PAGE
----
chapter  14
13 Pages

Patrice Naiambana: Darren Tunstall


A group of British acting students enter a dance studio. They are met by an imposing man in his late forties playing an African talking drum. He sings phrases to them and they respond by singing them back to him. As this call-and-response game develops, he gives them to understand that they should stand alongside him in a block and copy his dancing. Within the space of a few minutes, the group is stamping out a rhythm with their feet, chanting in an unfamiliar language, improvising with their bodies in a spirit of growing exhilaration. As the game changes and the group are invited to sit in a circle, I realise that not a word has yet been spoken by the man – everything has been communicated through music, rhythmic movement and discreet gesture. Now the man begins to tell the group (in English) a story of the birth and upbringing of a great African warrior. It is some time before it dawns on the group that the storyteller is talking about Othello. He leads the group into the plot of the play, provoking them into responding with simple questions such as, ‘Why can’t I marry Desdemona? Why don’t we just go and talk to her father?’ and so on. What we are all witnessing – in the music and dance, the storytelling, the creation of a mythic genealogy for a hero, the eliciting of response through audience provocation, the physical and verbal openness to improvisational possibilities – is an example of the kind of approach to Shakespearean performance that might be taken by a griot. For some years, Patrice Naiambana has been working to develop what he calls a

performance aesthetic that connects Shakespeare – in particular, Othello – with the methods of the griot. Emerging out of a bardic tradition some time between the twelfth and fourteenth centuries in West Africa, the griot (the word is thought to be of Franco-Portuguese derivation) was a key figure in the formation of dynastic empires among peoples such as the Wolof, Bambara, Fulbe, Soninke and others inhabiting the Malinke cultural field. The griot, who would be born into, and trained by, a ‘griot family’, would act as an attendant to the warlords, kings, and (later) to Islamic scholars; he – and, in more recent times, she – would be tasked with the maintenance of family genealogies and histories through such forms as praise-songs and storytelling during social rituals. In return for their services the griot would usually receive valuable gifts such as food, horses, or clothes (or indeed slaves). In a society reliant upon oral transmission, these highly skilled ‘Masters of the Word’ became guarantors of cultural continuity. While elites found in the stories, speeches and music of the griot an opportunity to legitimise their own power, the relationship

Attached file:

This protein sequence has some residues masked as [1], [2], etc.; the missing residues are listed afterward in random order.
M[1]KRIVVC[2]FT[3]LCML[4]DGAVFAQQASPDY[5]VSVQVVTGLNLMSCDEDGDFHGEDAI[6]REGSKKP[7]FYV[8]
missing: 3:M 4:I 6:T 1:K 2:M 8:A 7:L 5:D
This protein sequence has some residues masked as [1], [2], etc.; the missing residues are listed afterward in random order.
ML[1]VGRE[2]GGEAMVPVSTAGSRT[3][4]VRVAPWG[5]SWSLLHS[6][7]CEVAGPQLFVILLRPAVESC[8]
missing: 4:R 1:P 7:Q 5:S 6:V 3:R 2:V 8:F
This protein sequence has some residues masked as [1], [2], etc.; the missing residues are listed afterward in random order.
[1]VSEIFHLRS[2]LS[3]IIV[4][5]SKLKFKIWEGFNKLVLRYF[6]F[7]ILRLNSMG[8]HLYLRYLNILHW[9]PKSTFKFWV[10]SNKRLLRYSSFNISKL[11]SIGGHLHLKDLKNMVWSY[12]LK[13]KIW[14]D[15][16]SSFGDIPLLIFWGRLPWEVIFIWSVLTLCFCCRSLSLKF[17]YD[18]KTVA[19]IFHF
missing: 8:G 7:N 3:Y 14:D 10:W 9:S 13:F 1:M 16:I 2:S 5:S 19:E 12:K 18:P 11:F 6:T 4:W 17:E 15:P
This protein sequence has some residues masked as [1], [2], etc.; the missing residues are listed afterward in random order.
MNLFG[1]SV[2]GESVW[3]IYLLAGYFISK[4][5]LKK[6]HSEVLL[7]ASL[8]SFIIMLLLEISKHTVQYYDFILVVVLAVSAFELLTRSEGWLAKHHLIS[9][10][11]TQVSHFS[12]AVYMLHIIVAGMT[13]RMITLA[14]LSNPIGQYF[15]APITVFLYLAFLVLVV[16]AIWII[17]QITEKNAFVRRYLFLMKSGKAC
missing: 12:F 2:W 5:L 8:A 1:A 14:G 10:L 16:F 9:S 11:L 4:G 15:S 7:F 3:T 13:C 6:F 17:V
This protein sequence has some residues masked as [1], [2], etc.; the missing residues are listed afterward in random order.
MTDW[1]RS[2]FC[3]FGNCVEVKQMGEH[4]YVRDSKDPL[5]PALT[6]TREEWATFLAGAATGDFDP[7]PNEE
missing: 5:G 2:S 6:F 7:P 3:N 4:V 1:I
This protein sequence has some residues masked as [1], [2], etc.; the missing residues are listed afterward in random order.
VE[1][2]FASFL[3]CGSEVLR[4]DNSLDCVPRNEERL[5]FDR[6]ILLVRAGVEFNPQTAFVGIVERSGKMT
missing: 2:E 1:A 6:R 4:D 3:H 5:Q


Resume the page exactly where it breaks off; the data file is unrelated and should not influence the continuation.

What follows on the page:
between griot and patron was always complex, since the griot could at times make use of their special status (as ‘one who does not work’) to remind the chief of their obligations to the wider community. With the encroachments of Islamisation, followed by Colonialism, and finally modern Westernisation, the griot’s status and functions naturally changed. As Colonialism dissolved the context of patronage in which the performance of the griot held social meaning, one alternative route for young boys of griot families was to enter the white man’s schools and, from there, to gain power over former rulers by joining the colonial administration as clerks, while others set aside their ancestral heritage to enter into trade (Panzacchi 1994). In more recent times, the impact of broadcast media has created new spaces in which griot praise songs once again have taken on a contested status within the context of political representation and legitimacy (Schulz 1997). Patrice sees in the performative mode of the contemporary griot a template for his

own practice, one that can be deployed within a Shakespearean production not merely by ‘playing the character as a griot’ but, more productively, by ‘adopting the methods of the griot’. In fact, when the function of actor and storyteller become blended, as when he played Gower in Pericles at the Globe Theatre, the distinction between the two becomes to a considerable extent nonexistent. This is an important point for Patrice, sensitive as he is to the accusation of denying the authority of the text:

When we were doing Pericles I proposed this to Kathryn, before she offered me Gower…We had two workshops, and then I did Gower, and she said, ‘Can you do it like that?’ So I did. I went and found a griot instrument. I told Mark Rylance. Mark was OK with this griot coming off the text, and then straight back into the verse. So that was me taking on a role that was pushing my research…So that was a good platform, and I did it as an African but still Shakespeare was in the frame, and that was very important for me, because I sometimes feel that it goes, ‘Well, yes, but he’s not really doing Shakespeare.’ People still said that, but I was like, no, it’s very Shakespearean, the use of what was happening, I was coming off the text, then straight back on.